As an expert in the multifamily space, you hold a wealth of knowledge and tips for renters and apartment seekers. By implementing a content marketing strategy like a weekly blog, and discussing topics relevant to your industry, you can open up new opportunities for SEO.
If you are considering starting your own blog, use the tips outlined earlier to compile a list of relevant keywords or phrases for your community, and brainstorm topics centered around those keywords.
The next step can be intimidating for anyone who doesn’t consider themselves a ‘writer,’ but I promise, it’s not as scary as it seems. Google rewards a conversational tone, so the easiest way to begin is to just start talking. Pretend you’re with a friend about the topic and write down a few paragraphs as a stream of consciousness. This will help you find your voice and tone and ensure it sounds natural.
Break your content up into bite-size chunks using subheads and make sure the content flows as naturally as possible.
Include keywords and phrases in your subheads by asking a relevant question, and answer it in the body copy below. When scraping your site, Google will ding headings before body copy, so if you include keywords in the larger text on your website, it can help boost your SEO ranking.
“Keywords in headings are given more weight, however it is important not to force it. If the heading doesn’t read well with a keyword in it, you’re better off using it within the body content. The best practice is to use a balanced approach to include your keywords, but you must keep in mind that user experience is the key. Write for potential clients, not for Google or the other search engines.” – Tischler
Search and user experience should be a top priority
Search engine optimization has come a long way since the mid-1990s. While Google’s modern approach to SEO makes the process slightly more complicated, in the end, it’s better for the user and the marketer. However, it takes time, care, and practice to fully optimize your website for the best organic results.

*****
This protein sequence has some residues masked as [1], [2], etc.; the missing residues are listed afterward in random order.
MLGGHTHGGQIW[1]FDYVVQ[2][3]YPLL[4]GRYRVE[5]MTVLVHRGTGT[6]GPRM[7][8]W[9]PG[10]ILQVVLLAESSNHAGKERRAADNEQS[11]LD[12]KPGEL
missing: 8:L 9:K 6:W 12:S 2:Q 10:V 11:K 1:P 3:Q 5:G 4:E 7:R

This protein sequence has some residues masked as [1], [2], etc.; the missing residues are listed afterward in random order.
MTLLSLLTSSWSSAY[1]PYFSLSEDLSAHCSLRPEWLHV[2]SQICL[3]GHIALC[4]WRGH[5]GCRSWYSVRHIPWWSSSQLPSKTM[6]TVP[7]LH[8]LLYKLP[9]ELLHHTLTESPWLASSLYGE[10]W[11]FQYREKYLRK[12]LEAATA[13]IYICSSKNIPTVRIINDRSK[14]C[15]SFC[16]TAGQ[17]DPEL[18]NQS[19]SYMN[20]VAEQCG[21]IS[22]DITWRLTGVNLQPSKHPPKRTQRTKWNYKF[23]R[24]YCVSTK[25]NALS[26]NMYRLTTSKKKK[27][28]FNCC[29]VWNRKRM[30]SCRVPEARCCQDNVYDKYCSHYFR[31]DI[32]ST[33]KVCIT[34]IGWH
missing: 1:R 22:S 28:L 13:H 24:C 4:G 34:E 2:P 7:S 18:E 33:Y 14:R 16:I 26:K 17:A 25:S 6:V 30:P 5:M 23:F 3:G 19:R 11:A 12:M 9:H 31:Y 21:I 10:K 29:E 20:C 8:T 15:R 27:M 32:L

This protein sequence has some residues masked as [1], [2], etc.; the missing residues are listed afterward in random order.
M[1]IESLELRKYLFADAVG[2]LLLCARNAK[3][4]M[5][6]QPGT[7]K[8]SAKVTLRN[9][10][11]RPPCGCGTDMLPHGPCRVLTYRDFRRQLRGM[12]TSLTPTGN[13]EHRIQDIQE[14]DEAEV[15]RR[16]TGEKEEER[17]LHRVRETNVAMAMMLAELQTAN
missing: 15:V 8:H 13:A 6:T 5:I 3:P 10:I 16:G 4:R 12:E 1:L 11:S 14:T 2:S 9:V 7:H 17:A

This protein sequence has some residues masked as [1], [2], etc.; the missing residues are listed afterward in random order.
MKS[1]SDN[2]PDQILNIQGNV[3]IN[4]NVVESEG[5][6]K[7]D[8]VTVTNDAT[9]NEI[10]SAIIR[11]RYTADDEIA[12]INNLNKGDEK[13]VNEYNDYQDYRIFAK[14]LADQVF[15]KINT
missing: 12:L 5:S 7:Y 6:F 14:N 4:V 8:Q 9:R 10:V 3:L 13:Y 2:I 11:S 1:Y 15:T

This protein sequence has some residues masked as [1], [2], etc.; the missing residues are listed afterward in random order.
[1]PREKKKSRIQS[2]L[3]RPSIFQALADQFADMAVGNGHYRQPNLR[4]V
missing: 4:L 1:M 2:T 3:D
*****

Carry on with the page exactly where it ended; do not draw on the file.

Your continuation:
“Many of the factors that Google looks at are technical and require a skill set that can be complicated and takes time to learn,” Tischler said. “This is why a growing number of businesses have actually factored the cost of SEO in as a recurring marketing expense vital to maintaining growth. Marketing managers understand that SEO is a vital part of any marketing campaign and should be used in conjunction with social media, PPC and other marketing channels to provide the best possible ROI.”
If you’re interested in speaking with an SEO specialist for help optimizing your website, click below to get in touch.
Ask Jeeves: Ask Jeeves was an early question-answering search engine that was launched in 1996. “Jeeves” was your personal valet or butler who would fetch the answer to any question you could think of (in theory). Jeeves, however, was dropped from the name in 2006, and the search engine is now called ask.com. Here’s a clip of an Ask Jeeves television commercial from 1999. It’s ridiculous, we know.
Core Vitals: Core vitals are tools for developers to help determine the user experience for each web page. These data points include page loading performance, ease of interaction and visual stability of a page.
Crawl/Crawling: The process in which search engines read and discover your web pages and content. “Bots” powered by a complex algorithm collect information in order to provide the most relevant answers for each search query.
HTML Tags: HTML tags are snippets of embedded coding that provide a “reading map” for search engine crawlers. These tags help search engines categorize your content.
Index: Web indexing is the process of collecting and storing website data to provide the most accurate and relevant information to users.
Schema: Schema, or sometimes referred to as Schema markup, is a blueprint for search engines that outlines precisely what your content is trying to convey on the web page. By adding a small piece of code to your webpage from Schema.org, your website content will convert into structured, easy-to-read data for the crawler to read more efficiently.
UX: Shorthand for User Experience. In SEO terms, UX deals with how users interact with your website.
Web Crawlers/Spider/Bot Crawlers: These little ‘bots’ (or ‘spiders’ if you’re into the web analogy) are the tools in which search engines crawl your site to read and download your content. The crawlers index the information for future searches.
Yahoo Search: Yahoo was the first popular search engine on the web launched in 1995. Yahoo’s search function has changed hands many times over the years, including deals with Microsoft, Mozilla, Google and is now powered by Bing. This television advertisements from 1998 may seem familiar – that’s because Ask Jeeves produced a similar commercial while the two were locked in a fierce competition to be crowned top search engine.